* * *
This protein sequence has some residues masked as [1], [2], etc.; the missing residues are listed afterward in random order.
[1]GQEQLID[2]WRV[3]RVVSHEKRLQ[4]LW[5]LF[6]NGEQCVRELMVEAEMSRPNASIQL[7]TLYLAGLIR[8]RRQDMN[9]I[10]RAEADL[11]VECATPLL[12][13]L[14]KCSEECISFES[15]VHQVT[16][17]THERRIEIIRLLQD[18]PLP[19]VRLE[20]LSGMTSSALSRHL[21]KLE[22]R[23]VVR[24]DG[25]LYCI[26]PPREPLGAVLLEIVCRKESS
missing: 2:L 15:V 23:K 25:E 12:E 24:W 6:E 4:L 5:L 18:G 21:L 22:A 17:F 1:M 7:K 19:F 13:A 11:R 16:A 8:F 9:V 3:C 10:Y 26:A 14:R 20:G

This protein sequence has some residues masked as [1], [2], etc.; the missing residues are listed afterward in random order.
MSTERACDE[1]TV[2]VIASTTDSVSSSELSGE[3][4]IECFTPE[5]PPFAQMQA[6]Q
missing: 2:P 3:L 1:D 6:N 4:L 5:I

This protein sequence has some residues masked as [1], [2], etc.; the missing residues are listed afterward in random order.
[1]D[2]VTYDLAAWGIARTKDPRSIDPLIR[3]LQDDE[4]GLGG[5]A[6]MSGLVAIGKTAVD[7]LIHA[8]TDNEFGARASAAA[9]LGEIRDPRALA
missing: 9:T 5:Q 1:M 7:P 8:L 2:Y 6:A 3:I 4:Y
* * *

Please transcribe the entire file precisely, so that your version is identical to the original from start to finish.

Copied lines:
This protein sequence has some residues masked as [1], [2], etc.; the missing residues are listed afterward in random order.
[1]GQEQLID[2]WRV[3]RVVSHEKRLQ[4]LW[5]LF[6]NGEQCVRELMVEAEMSRPNASIQL[7]TLYLAGLIR[8]RRQDMN[9]I[10]RAEADL[11]VECATPLL[12][13]L[14]KCSEECISFES[15]VHQVT[16][17]THERRIEIIRLLQD[18]PLP[19]VRLE[20]LSGMTSSALSRHL[21]KLE[22]R[23]VVR[24]DG[25]LYCI[26]PPREPLGAVLLEIVCRKESS
missing: 2:L 15:V 23:K 25:E 12:E 24:W 6:E 4:L 5:L 18:G 21:L 22:A 17:F 1:M 7:K 19:F 13:A 11:R 16:A 8:F 9:V 3:C 10:Y 26:A 14:R 20:G

This protein sequence has some residues masked as [1], [2], etc.; the missing residues are listed afterward in random order.
MSTERACDE[1]TV[2]VIASTTDSVSSSELSGE[3][4]IECFTPE[5]PPFAQMQA[6]Q
missing: 2:P 3:L 1:D 6:N 4:L 5:I

This protein sequence has some residues masked as [1], [2], etc.; the missing residues are listed afterward in random order.
[1]D[2]VTYDLAAWGIARTKDPRSIDPLIR[3]LQDDE[4]GLGG[5]A[6]MSGLVAIGKTAVD[7]LIHA[8]TDNEFGARASAAA[9]LGEIRDPRALA
missing: 9:T 5:Q 1:M 7:P 8:L 2:Y 6:A 3:I 4:Y